Kumano Kodo Pilgrimage Trails

Nachi no Otaki: One of the best-known waterfalls (133m) in Japan is near the Nachi Taisha.

Besides the three Kumano Grand Shrines there are two temples, Seigantoji Temple and Fudarakusanji Temple. Located near Nachi Taisha the temples have been connected with the shrine since the Sinto-Buddhism fusion. Seigantoji and Nachi are even seen as one religious institution.

 

Kumano Hongu Taisha

Kumano Hongu Taisha (熊野本宮大社) was originally located next to the Kumanogawa River (Oyunohara). The area was hit by several typhoons and a flooding of the river in 1889 destroyed parts of the shrine buildings. The remains were moved to the present location. In September 2011 another strong typhoon hit the area.

The world’s largest shrine gate (33m) marks the location where the shrine was originally located.

Kumano Kodo Pilgrimage Trails

Luckily the main buildings of the shrine survived the flooding in 1889 as well as the typhoon in 2011.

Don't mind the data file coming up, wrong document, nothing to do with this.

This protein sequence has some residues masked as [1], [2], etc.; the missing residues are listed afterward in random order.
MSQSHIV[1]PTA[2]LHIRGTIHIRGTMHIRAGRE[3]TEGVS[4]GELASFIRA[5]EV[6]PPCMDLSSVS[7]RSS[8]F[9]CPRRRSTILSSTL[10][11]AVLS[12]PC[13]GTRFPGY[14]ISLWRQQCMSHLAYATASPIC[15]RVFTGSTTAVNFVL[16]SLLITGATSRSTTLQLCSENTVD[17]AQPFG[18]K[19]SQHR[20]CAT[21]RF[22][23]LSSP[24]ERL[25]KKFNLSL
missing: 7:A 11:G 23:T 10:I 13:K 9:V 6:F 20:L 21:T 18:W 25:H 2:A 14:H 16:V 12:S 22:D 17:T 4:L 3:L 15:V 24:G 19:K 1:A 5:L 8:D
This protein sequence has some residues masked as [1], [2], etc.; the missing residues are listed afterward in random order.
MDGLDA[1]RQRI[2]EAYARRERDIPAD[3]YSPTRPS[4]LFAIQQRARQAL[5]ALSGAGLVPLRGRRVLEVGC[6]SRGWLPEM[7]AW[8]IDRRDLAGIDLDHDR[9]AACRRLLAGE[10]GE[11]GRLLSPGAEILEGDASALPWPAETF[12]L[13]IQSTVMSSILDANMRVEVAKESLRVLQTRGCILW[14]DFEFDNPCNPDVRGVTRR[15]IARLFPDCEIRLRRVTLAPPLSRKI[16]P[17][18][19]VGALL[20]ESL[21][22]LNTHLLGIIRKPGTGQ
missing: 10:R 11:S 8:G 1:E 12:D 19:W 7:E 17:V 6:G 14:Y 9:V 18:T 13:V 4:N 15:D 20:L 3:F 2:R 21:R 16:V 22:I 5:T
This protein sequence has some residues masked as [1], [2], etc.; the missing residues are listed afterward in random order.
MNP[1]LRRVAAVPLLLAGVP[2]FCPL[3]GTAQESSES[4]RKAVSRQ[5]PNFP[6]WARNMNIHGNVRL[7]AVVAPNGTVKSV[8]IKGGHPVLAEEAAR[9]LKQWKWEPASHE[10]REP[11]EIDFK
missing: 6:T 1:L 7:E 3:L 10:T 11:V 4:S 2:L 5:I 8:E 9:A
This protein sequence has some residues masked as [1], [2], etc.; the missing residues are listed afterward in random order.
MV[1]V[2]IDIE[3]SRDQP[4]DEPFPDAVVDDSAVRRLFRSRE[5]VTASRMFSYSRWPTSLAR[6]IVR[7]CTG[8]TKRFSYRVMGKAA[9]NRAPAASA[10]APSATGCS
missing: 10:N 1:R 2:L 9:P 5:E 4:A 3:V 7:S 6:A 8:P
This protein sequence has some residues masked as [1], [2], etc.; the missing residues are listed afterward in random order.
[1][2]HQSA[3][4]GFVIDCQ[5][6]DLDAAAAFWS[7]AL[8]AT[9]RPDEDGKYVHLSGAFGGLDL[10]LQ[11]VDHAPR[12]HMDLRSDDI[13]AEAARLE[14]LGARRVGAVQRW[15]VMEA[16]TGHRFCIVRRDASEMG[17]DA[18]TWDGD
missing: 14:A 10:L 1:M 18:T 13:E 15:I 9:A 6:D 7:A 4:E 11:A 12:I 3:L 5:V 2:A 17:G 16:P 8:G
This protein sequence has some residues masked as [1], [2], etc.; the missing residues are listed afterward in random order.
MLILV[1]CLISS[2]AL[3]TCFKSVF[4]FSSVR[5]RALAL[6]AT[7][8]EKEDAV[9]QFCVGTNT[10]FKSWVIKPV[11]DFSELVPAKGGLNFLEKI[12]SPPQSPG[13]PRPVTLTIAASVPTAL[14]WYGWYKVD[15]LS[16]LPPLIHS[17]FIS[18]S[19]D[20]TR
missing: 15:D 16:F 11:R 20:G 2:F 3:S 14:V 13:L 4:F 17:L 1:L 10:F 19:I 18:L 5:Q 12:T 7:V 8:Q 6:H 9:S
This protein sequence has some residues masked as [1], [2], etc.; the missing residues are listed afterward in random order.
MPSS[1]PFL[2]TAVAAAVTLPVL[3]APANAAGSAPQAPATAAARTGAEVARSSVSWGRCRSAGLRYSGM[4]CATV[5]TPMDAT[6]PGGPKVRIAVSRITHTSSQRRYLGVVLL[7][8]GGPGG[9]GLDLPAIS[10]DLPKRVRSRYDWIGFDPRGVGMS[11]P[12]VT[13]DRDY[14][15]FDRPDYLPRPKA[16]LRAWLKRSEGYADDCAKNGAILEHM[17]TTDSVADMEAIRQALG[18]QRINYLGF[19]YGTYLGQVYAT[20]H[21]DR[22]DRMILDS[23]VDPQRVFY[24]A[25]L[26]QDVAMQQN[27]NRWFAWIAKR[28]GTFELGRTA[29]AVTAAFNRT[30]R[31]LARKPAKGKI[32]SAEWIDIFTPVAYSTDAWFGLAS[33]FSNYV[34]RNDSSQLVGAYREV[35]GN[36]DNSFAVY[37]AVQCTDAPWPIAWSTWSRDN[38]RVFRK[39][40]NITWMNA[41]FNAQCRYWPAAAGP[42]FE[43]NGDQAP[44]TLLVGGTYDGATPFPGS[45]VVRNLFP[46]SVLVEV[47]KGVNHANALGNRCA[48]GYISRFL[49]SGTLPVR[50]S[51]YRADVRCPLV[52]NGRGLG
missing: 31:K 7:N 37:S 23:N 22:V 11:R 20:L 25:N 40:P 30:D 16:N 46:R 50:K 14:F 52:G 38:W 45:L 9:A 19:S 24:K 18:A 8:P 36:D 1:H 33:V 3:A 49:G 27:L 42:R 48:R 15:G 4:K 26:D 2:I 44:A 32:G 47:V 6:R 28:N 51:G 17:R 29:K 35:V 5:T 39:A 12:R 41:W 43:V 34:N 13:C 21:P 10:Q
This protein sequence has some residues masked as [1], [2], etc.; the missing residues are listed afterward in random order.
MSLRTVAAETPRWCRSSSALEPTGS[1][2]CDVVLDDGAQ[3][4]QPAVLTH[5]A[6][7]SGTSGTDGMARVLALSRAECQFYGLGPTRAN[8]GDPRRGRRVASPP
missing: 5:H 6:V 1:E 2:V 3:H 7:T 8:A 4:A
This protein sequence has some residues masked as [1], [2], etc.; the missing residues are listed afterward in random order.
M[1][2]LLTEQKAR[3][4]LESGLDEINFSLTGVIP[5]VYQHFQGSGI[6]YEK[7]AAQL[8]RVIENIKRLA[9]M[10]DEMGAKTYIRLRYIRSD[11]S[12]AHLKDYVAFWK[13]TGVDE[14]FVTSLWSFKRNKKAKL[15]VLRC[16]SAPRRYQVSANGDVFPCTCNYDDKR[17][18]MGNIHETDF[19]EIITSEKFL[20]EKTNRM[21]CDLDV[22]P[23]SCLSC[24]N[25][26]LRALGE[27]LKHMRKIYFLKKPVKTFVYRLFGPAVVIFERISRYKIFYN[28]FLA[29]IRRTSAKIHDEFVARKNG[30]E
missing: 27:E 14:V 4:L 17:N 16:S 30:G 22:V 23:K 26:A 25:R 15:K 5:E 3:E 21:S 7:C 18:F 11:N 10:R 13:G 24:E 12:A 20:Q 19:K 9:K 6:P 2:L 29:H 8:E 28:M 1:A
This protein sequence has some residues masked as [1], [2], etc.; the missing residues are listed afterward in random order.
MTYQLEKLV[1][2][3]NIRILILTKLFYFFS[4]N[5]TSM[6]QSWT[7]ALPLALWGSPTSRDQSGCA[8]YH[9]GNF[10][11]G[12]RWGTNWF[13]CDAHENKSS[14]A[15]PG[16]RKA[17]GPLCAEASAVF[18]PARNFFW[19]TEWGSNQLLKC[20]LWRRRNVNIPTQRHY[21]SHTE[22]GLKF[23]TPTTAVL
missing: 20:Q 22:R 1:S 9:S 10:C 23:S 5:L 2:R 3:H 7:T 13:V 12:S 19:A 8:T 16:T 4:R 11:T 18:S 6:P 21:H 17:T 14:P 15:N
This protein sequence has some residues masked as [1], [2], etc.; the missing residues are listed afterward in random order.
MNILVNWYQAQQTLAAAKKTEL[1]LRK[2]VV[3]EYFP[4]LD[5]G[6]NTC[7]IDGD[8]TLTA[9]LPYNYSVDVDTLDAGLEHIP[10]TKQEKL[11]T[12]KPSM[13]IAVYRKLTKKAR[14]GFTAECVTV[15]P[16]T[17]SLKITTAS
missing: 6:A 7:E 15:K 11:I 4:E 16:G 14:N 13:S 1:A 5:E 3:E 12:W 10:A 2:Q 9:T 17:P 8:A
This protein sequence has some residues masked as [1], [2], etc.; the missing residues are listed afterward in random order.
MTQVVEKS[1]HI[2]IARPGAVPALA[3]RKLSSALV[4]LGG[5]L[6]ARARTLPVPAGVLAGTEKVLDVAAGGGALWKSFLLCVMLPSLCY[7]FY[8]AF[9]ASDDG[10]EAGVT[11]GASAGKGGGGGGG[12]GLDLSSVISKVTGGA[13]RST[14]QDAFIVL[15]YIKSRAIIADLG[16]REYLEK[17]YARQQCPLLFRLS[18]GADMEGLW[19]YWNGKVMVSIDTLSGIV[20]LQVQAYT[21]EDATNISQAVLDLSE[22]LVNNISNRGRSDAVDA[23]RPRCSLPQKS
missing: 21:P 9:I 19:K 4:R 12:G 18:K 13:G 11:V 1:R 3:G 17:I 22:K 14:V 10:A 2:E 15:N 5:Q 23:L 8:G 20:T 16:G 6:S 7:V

Travel Tips for Kumano Kodo:

Do you feel like visiting now? Great! smilie

I understand that not everybody has the time to walk along all the pilgrimage trails. You can still get a feeling for how the pilgrims must have felt and experience it a little bit yourself.

I recommend visiting the Kumano Sanzan. You should have time to visit all three, but if you don’t, then my first choice would be Kumano Nachi Taisha. It’s by far the most interesting and scenic! It’s also the one that gives you the quickest and best “pilgrimage trail” experience. I highly recommend accessing the shrine via the “Daimonzaka Trail” which is part of Kumano Kodo.